Last week, the conclusions of my highly scientific study proved that roasting vegetables below 400° F is, in most cases, suboptimal.
Unless you're going for a very low and slow roast (200° and 250° F for upwards of an hour, so that your vegetables are silken through and through), the goal is to cook the outsides before the insides, so that you get crispy outer edges before inners get mushy—and this takes place at higher temperatures.
When we asked the audience their go-to roasting number, 48% said 400° F.
But the recipes for commonly roasted vegetables on our site suggest that we should have listed 425° F as an option, too. It may be the most common roasting temperature (though, as you'll see below, there are a few recipes that thwart the rule and go for 375° or 500° F).
So with all this variation—in recipe method and opinion—what's a person to do?
Consider your vegetables and group like with like.
Vegetables are individuals. Treat them as such. ChefSteps recommends sorting your lot: Group squash, roots, tubers, and alliums together (on the same baking sheet, if you want!). They require a longer cooking time (ChefSteps recommends 45 minutes). Brassicas (cauliflower, brussels sprouts, broccoli) and mushrooms can be baking sheet buddies (they need only about 25 minutes). For both groups, ChefSteps suggests—you guessed it—425° F.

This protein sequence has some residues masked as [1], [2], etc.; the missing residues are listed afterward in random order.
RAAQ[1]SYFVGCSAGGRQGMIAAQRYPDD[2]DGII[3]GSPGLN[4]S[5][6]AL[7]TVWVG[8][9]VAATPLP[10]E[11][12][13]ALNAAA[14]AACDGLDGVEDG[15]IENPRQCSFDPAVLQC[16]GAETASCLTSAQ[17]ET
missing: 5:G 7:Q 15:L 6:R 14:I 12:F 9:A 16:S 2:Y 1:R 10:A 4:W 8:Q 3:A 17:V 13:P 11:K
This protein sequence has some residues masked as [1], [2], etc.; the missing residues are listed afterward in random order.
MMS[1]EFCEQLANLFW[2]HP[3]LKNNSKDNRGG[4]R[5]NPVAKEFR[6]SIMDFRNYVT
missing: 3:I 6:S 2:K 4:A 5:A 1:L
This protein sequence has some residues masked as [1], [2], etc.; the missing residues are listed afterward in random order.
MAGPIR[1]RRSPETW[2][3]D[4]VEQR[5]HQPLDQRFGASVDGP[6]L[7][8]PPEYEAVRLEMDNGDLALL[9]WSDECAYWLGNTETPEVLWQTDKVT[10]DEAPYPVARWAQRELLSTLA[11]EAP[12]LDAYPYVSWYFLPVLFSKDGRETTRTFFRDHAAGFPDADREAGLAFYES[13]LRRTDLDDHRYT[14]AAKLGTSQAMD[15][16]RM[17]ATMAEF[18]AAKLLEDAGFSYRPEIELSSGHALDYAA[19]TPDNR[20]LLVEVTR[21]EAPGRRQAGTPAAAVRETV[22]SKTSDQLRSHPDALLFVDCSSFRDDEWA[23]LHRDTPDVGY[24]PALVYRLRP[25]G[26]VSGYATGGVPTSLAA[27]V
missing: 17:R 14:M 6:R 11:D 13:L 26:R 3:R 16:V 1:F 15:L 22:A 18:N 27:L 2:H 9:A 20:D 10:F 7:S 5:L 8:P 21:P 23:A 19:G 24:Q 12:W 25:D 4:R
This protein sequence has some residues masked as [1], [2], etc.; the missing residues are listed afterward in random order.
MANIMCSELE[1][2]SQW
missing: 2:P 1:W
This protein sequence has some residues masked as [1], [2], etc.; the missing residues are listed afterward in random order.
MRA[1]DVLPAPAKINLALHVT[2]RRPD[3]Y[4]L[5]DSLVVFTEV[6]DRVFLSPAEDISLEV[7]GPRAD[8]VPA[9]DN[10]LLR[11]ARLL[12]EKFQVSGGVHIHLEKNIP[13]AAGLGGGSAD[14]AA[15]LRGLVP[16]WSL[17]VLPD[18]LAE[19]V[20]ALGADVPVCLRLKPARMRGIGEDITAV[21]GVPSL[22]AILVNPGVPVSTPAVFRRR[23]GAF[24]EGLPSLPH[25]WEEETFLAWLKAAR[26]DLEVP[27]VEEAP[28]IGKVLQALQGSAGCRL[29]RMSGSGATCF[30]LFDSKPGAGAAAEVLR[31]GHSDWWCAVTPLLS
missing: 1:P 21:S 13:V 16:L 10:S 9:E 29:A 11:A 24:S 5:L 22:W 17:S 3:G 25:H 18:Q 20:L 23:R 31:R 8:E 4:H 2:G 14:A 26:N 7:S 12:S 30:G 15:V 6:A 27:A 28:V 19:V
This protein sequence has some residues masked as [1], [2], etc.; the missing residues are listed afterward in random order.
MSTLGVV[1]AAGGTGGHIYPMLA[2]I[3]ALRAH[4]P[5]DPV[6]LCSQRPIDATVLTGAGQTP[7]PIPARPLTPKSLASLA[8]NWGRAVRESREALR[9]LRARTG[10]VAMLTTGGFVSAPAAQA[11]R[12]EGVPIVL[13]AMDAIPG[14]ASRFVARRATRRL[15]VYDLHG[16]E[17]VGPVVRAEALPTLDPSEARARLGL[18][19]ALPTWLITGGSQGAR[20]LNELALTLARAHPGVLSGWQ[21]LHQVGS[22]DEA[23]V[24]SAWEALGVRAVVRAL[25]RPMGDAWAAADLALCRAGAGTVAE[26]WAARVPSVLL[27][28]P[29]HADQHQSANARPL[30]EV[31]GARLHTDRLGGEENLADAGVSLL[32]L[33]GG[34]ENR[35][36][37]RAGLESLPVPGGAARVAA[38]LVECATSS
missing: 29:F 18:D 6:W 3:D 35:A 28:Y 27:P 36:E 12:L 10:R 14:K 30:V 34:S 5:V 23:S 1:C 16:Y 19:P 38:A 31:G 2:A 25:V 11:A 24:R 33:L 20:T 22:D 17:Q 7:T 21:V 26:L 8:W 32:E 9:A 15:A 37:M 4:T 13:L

Cut the vegetable pieces so that they're more or less the same size.
Otherwise, the 1/2-inch cubes will be done long before the 2-inch ones.
Don't crowd the pan.
On a too-full baking sheet, your vegetables will steam each other, resulting in sog rather than crisp.
Use enough oil.
The oil moistens the vegetables (to prevent them from sticking to the pan) and it helps to transfer the heat from the baking sheet to the food.
Flip halfway through.
Give both sides of the pieces a chance to interact with the direct heat of the baking sheet.
A (former) student of English, a lover of raisins, a user of comma splices. My spirit animal is an eggplant. I'm probably the person who picked all of the cookie dough out of the cookie dough ice cream. For that, I'm sorry.